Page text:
What is a credit report?
It starts with the data gathered on you by the three credit reference agencies: Experian, Equifax, and TransUnion. What credit reports offer is an interpretation of this data, in a way that is digestible and easier for people to understand.
The online Cambridge Dictionary says a credit report is “a document that contains a record of debt and payment of debt.”
This is a basic definition of a credit report, but it goes a long way in explaining what one is.
The word “debt” might sound a bit negative. We like to think of it in terms of “credit” — that is, money you’ve borrowed and are paying back in a responsible way, which can work wonders for improving your credit rating.
All this information is gathered on your credit report. It’s also a record of your personal information, such as name and address, CCJs and bankruptcies, and financial links with other people (more below).
What is on your credit report?
Your name and date of birth
Whenever you apply for credit, it’s important you use the same name that’s on your credit report. For example, if your name is Judith Margaret Jenkinson, that’s the name you should use. Avoid nicknames or abbreviations, such as Judy M Jenkinson, or J Maggy Jenkinson.
Where you live (past and present)
A credit report shows your current address and addresses of where you’ve previously lived. It’s important you dispute any address the report shows that you haven’t lived at, as it could mean someone else is using your identity.
Whether you’re on the electoral register
This helps verify your address history. It also means you can vote. Whenever you apply for credit, you should use the same address that’s on your credit report.
Any overdrafts on your bank account
Your credit report shows how much your overdraft — if you have one — is on your bank account.
Accounts where you have taken out credit
Credit accounts include mortgages, loans, credit cards, credit agreements (things you’ve bought on finance), utility debts, and may include closed accounts from where you’ve taken out credit in the past. All this appears on your credit report.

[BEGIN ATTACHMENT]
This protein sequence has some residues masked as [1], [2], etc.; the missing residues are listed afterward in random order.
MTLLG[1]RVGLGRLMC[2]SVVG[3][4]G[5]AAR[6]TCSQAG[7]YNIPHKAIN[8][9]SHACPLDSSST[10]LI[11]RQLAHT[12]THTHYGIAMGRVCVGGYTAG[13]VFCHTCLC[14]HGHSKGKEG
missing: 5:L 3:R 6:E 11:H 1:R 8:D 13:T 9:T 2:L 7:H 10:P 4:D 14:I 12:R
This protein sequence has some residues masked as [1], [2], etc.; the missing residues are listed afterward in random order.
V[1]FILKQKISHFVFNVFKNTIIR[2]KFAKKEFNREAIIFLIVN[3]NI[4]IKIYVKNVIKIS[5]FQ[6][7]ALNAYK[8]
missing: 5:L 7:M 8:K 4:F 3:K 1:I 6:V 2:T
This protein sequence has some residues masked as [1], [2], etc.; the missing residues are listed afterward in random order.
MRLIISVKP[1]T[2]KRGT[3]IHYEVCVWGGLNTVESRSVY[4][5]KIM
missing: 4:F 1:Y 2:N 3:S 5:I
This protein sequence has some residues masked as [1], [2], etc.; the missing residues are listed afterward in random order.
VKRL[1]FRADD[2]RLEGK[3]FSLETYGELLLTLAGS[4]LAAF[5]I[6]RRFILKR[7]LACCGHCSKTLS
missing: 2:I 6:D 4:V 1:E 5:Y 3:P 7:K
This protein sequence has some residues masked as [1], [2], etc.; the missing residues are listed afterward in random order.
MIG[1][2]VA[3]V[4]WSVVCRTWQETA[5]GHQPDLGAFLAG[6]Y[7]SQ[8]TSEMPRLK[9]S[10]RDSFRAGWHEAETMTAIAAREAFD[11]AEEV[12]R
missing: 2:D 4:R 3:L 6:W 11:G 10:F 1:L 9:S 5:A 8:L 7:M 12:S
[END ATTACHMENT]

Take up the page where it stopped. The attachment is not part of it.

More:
Information in the public domain
If you’ve been taken to court due to financial problems (such as an outstanding payment), it could appear on your credit report. For example, if you’ve declared bankruptcy or you’ve been given a CCJ. These stay on your credit report for six years.
Any joint credit
Do you have joint credit with someone else, such as a joint current account with an overdraft, or a mortgage? If so, it will show on your credit report. You can contact lenders and ask to be financially disassociated from anyone you no longer have a financial connection with. It’s important to do this so their spending habits don’t affect your credit rating.
If you’ve been a victim of fraud — such as identity theft — it will appear on your credit report. Note, this is only the case if you’ve added a Notice of Correction to your credit report. Looking at your credit report is a good way to identify any false actions under your name.
Your credit report also shows if you’ve been convicted of fraud. This is the only criminal conviction it will show.
How to get a free credit report
First things first…
Before you sign up for a free credit report, it’s important to check the company you use pulls information on you from a credit reference agency that’s regulated by the Financial Conduct Authority.
In the UK, there are three licensed agencies that gather information on you: Experian, Equifax, and TransUnion. Some companies are authorised to pull this information from one of these agencies to compile your credit report.
If you choose the TotallyMoney Free Credit Report, you’ll never pay a penny — plus you can check it as many times as you like. We compile your report using information TransUnion has on you.
You can get an Experian free credit report from Money Saving Expert, and an Equifax free credit report from ClearScore.
Which is the best credit report?
There’s no straightforward answer to this, as each credit reference agency holds different information on you. Lenders give details about you to the credit reference agency they use, which is why credit reports can vary.
It might be best to compare all three credit reports from the three credit reference agencies. This way, you can make sure the information on your credit reports is consistent and accurate on all of them.
This is important, because lenders use different credit reference agencies to decide whether to lend to you. If your details are incorrect on one of them, it could impact your ability to get credit.
In any case, a good place to start is with your TotallyMoney Free Credit Report.
A summary: what is a credit report?
- A document that records information about your financial and credit history
- Shows your name and where you live, account overdrafts, joint credit, accounts where you have credit, and any information in the public domain.
- Available for free — at any time — with TotallyMoney
- Best to check all three credit reports.